Patrick at TenTonHammer recently wrote a pretty decent article dealing with women gamers and guild relations. It sparked a pretty interesting discussion on it's comments page, as well. ANYway, he touches on the topic of 'serious' raiders vs two other types of gaming women:

"As it relates to gaming, there are three major groups of women. The first is serious gamers, the second is social gamers, the third is Man-Seeking-Missile (MSM) gamers. Serious gaming women dislike social gamers when they share a guild, and want to strangle all MSM gamers. These are the ones you want in your guild; they are better than most men you'll ever play with, they care more passionately about performance than most raiders, and they are confident.

Serious gaming women despise Man-Seeking-Missiles, though. At least a quarter of my conversations with great women over two years of raiding involved this in some form or another. MSMs are not universally awful players, but they all reinforce our stereotypes as men. Women are subpar players. Women rely on men to game. Women can't think for themselves. Women only get ahead using sex. Strong, sensible women recognize these stereotypes and work against them; Missiles think it's "cute" to reinforce them. That's why the hate exists."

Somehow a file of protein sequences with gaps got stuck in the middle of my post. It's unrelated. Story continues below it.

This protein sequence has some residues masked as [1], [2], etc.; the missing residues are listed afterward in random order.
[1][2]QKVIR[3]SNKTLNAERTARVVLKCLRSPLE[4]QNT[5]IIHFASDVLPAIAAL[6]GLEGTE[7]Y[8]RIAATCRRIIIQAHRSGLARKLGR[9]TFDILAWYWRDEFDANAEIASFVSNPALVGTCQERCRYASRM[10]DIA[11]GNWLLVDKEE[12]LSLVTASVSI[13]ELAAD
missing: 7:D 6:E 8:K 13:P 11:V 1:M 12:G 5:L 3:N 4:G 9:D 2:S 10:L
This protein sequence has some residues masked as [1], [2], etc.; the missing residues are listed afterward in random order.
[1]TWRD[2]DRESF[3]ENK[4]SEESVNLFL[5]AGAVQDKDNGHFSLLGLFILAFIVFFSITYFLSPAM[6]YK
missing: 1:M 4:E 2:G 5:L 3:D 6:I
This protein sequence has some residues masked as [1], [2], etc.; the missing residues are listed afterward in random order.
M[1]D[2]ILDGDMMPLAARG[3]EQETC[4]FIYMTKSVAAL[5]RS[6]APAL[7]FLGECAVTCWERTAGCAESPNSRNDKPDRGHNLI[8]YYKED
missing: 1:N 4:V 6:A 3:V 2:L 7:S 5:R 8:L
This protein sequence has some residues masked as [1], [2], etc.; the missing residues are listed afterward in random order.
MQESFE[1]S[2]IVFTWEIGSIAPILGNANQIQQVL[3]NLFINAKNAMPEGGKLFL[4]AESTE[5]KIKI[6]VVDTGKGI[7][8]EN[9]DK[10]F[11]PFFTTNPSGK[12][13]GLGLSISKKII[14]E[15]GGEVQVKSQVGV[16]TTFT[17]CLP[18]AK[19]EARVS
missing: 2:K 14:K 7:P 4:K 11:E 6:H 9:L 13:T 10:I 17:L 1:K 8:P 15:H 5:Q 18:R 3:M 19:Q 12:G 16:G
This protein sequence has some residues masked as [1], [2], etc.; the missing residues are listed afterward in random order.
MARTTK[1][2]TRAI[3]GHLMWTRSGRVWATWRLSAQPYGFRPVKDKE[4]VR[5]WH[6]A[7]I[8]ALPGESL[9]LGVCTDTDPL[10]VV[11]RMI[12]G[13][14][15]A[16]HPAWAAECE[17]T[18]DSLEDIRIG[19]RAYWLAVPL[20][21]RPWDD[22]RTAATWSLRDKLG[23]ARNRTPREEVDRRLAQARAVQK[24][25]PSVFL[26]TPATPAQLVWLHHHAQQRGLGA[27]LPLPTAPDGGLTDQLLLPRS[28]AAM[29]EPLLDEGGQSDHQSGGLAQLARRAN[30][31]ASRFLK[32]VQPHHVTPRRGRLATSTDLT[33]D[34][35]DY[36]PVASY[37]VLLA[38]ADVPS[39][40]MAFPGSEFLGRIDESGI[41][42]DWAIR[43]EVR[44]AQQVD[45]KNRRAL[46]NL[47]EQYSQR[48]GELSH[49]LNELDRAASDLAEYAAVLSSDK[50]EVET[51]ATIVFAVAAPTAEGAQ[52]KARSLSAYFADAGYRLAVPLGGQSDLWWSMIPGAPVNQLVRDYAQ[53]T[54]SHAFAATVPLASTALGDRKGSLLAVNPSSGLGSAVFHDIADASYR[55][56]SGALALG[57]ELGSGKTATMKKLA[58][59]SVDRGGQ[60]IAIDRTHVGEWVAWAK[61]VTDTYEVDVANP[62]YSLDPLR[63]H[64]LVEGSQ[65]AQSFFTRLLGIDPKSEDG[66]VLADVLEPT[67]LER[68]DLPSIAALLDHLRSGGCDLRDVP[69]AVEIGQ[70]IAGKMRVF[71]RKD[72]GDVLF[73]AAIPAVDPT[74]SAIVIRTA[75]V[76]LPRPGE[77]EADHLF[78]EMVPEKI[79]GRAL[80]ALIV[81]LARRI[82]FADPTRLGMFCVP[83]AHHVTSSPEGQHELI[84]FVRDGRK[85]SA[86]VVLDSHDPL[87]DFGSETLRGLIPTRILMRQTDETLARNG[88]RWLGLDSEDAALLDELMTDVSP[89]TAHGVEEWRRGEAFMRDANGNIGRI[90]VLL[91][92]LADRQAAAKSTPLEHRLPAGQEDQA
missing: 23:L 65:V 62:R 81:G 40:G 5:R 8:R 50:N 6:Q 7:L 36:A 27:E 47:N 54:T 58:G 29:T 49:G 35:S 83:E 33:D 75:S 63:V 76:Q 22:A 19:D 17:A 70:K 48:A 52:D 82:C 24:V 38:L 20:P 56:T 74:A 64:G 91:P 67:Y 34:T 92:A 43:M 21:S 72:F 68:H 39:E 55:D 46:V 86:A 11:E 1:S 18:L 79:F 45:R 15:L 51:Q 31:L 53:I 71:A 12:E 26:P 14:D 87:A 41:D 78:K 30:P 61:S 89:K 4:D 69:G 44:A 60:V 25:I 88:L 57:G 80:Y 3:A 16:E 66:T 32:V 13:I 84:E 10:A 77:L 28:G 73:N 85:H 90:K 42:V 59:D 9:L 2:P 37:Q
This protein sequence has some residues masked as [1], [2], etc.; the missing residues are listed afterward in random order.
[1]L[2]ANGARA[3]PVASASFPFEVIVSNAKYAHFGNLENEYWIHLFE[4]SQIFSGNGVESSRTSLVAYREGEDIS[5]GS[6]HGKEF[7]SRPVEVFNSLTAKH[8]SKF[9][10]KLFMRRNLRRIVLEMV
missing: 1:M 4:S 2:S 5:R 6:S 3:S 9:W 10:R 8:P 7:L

I'd label myself as a 'serious social gamer'... I like to be effective and knowledgeable at whatever class I'm playing, but I'm I don't consider it a waste of time playing just to roll alts with friends and chat, either.